Seattle was my next stop after Portland. When I arrived in the city, it was close to +15C with sunny skies! Seattle was a really nice city. The kind I imagine would be a wonderful place to be a student and raise a family. Heaps for those who love the outdoors, a handful of great neighbourhoods for cafes and nightlife, comparatively affordable rent, loads of museums, and a vibrant downtown. I stayed in the Fremont neighbourhood of Seattle, north of downtown and close to Ballard. Fremont was a great place to be staying, full of young people, neat bars and quirky shops. It was a MISSION to get anywhere else in the city, and next time I visit Seattle, I'll probably splurge and stay downtown.
On my first two days in Seattle, my friends Brett and Jen came down from Vancouver to hang out for two days (Seattle and Vancouver are only 3 hours driving distance away from each other). Staying in the same room as us at our hostel was an Australian guy named Darcy, who ended up joining us for our evening out, and ended up being my travel companion for the rest of my time in Seattle. The four of us ventured downtown to a bar called Pony, after pizza and whiskey at a bar in Fremont. The music they played that evening was AMAZING: 70s and 80s alt rock, so anything from Patti Smith to David Bowie to The Smiths. My favourite! The staff at the bar were unbearable though. They almost didn't let Darcy into the bar even though he was well over 21 with ID, the DJ was extremely rude to Jen when she requested a song, and a bartender actually threw a drink in Brett's face for not tipping enough. I mean, really?!
Jen, Brett, me, and Darcy.
The walls of Pony are decked out with vintage porn...They also had an old school photo booth! I took several on my trip.
The next day we all had hang over brunch, laughed about the night before and then headed downtown for some sight seeing.
The first things we checked out was the space needle, which at first I was hesitant to go up, but it was actually pretty neat. The views of the Seattle harbour were pretty stellar. And on the ride down, you exit in an outdoor-facing elevator - it's a bit scary, but awesome!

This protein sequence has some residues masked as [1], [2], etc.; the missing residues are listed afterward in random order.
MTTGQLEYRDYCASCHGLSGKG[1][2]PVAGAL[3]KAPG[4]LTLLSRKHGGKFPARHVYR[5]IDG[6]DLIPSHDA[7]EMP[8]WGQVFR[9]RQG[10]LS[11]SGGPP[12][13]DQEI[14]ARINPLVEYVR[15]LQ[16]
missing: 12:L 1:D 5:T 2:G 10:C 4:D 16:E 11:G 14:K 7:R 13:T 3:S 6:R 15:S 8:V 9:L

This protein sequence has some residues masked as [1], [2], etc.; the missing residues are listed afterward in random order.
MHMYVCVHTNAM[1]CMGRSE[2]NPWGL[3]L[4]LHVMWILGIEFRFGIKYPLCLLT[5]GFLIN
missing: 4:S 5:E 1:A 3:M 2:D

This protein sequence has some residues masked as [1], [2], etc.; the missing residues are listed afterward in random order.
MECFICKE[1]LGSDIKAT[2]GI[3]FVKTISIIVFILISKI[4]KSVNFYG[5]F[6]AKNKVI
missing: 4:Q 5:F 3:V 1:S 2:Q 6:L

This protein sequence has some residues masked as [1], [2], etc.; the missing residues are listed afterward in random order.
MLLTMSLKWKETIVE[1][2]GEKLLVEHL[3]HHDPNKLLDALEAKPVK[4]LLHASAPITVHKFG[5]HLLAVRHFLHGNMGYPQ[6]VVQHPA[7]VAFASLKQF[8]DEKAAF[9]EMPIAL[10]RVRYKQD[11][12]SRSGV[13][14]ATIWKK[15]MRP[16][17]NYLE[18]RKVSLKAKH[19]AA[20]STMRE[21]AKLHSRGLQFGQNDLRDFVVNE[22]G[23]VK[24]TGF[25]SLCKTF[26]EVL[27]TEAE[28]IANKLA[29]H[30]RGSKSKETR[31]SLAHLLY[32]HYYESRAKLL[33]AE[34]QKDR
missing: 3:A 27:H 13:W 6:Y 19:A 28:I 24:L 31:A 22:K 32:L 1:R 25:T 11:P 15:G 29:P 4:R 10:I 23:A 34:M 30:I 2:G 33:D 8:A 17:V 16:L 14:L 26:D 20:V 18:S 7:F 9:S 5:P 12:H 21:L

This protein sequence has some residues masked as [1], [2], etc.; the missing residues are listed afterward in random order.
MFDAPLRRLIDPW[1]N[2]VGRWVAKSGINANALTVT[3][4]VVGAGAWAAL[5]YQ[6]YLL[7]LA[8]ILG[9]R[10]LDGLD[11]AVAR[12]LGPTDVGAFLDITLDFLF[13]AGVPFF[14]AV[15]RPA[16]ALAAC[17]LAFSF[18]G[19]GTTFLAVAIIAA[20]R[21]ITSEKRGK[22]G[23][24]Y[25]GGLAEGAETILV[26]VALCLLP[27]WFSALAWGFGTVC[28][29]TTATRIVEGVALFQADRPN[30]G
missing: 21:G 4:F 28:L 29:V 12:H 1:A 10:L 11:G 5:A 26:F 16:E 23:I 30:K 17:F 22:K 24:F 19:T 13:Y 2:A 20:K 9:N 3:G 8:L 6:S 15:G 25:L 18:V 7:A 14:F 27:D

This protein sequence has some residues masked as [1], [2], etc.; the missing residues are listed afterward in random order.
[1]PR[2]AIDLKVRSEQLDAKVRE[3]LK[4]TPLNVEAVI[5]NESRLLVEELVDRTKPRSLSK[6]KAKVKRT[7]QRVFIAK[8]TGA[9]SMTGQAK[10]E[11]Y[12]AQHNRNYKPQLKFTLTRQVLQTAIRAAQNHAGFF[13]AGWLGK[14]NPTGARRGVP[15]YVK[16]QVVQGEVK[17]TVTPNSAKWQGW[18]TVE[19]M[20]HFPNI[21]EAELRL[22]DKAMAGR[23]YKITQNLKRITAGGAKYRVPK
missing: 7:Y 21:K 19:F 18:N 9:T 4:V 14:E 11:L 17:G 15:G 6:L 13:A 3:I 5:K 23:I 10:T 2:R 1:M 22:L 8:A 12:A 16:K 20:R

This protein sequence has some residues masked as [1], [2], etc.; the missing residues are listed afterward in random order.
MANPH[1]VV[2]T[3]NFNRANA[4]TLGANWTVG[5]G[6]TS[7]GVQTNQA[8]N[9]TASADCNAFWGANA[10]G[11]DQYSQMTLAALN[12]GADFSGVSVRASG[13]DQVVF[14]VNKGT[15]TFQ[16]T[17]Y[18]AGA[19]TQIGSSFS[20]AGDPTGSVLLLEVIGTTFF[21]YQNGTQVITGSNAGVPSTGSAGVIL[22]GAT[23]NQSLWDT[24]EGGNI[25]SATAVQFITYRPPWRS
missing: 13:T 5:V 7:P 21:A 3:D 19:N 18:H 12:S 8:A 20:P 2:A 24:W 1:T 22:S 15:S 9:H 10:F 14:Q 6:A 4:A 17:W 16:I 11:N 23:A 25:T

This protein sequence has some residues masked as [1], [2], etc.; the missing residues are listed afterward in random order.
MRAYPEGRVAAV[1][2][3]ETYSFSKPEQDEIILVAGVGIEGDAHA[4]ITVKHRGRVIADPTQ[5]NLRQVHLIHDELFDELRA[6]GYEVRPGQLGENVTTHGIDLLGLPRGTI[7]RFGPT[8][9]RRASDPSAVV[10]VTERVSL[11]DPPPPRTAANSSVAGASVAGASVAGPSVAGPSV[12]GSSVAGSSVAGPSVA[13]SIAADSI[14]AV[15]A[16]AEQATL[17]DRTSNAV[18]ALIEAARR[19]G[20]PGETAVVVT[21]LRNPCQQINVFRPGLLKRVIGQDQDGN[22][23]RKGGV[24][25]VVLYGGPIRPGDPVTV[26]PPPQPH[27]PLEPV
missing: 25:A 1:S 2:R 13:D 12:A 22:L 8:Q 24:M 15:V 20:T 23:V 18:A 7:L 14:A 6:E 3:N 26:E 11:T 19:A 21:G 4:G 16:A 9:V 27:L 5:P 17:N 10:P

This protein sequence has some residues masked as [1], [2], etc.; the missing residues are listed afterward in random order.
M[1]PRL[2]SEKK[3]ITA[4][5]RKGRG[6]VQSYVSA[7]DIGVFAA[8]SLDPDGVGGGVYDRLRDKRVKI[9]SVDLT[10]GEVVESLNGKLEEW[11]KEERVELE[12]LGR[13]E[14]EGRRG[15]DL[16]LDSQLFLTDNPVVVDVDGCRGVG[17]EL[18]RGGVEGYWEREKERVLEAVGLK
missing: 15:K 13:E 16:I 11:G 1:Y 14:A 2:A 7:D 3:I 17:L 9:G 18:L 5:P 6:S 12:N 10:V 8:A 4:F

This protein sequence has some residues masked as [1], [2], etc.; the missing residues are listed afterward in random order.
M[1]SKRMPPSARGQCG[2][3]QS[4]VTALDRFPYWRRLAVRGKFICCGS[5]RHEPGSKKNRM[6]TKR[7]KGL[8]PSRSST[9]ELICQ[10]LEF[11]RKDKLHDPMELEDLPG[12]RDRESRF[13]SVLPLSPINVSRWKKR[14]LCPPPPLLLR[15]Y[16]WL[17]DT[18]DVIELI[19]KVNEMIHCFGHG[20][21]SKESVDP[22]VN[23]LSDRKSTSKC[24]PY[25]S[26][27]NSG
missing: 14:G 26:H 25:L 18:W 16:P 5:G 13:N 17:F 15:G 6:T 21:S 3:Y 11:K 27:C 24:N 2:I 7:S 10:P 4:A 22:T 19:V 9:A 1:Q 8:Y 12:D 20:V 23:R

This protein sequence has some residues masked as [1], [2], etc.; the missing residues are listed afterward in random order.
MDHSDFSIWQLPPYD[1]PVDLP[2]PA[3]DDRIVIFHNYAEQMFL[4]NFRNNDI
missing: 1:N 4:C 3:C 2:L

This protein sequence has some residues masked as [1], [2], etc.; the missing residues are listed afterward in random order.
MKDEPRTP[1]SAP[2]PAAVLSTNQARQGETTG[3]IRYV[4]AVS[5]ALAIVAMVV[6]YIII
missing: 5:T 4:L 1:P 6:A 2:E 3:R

Next to the Space Needle on the old 1962 World's Fair grounds, is the Chihuly glass and gardens, definitely my FAVOURITE attraction in Seattle so far. Dale Chihuly is an American visual artist who works primarily with glass, creating abstract glass sculptures that remind me of Alice in Wonderland/an acid trip. If you've ever been to the Victoria and Albert Museum in London, the giant glass sculpture in the foyer is Chihuly. Here are a few shots from the museum. I'll be posting way more on my tumblr.
The bright flowers in the naturally lit, concrete hall was by far my favourite. This space would make for such an amazing wedding.
Me in the glass garden.
After the space needle and Chihuly, we moved on to yet another tourist attraction - Pike Place market. It did NOT disappoint! It was far more extensive than I ever anticipated. We got boring old Mac and Cheese from Beechers (it was delicious!), as well as a crumpet from the crumpet shop.
This day was finished off with the historical underground walking tour near pioneer square, which if you are ever in Seattle and like history, I'd really suggest. We got a walking tour of the underground tunnels of 19th century Seattle, and learned about the bawdy history of the neighbourhood. followed by a few cocktails at Ohana, a Japanese - Hawaiian restaurant with a great DJ and one stellar strawberry martini. Their chicken teriaki was perfection.
On my last two days, I wandered around the Capitol Hill neighbourhood and came away with some great vintage finds, and for cheap! I also checked out the Seattle Art Museum where I saw a Miro exhibition. Sunday I went for brunch alone in Ballard, saw The Wind Rises at a cute art house cinema, stopped by Lucky Dry Goods, and then hopped a plane home late that night.
This cafe was one of my favourite restaurants in Seattle! Housed in an old warehouse with shared tables, such a neat use of space.
The best thing about my trip was meeting Darcy. While I was joined for two of my four days in Seattle by familiar faces, the remaining two days were, technically, solo. My brief time in Seattle reaffirmed the importance of solo travel. Traveling alone makes me break out of my comfort zone, forces me to make friends, do new things I might not normally do in "real life" or if I am with other people. From the moment he walked into my dorm at the hostel with Jen and Brett - they were on the same bus from Vancouver - we hit it off. We talked about EVERYTHING. So freely, as well. Darcy is from Sydney, has a degree in film making and is currently thinking of doing an MFA in creative writing here in Canada. From topical commonalities such as the same music and movie taste, we gelled about deeper things, too, and so quickly. We also have the same sense of humour. We talked to each other in accents like crazy people in the street, and laughed so loudly about the stupidest things. What a guy!
Sometimes I tell complete strangers my deepest, darkest secrets, fears, goals, more than my own friends. There is something extremely special about travel friendships, chance meetings. New people see you differently and objectively than friends and family do, there's no history, and sometimes their perspective can be exactly what you need to gain clarity. I feel so refreshed and reaffirmed, and all thanks to a chance weekend spent hanging around Seattle with Darcy. This time around, I gained some well needed perspective on myself in a positive way. I truly feel that if I end up in Australia later this year, I have yet another friend down under that would welcome me warmly.
Thanks for reading! I am excited for the faces and spaces I will see the rest of this year. Maybe my path will cross somewhere you live!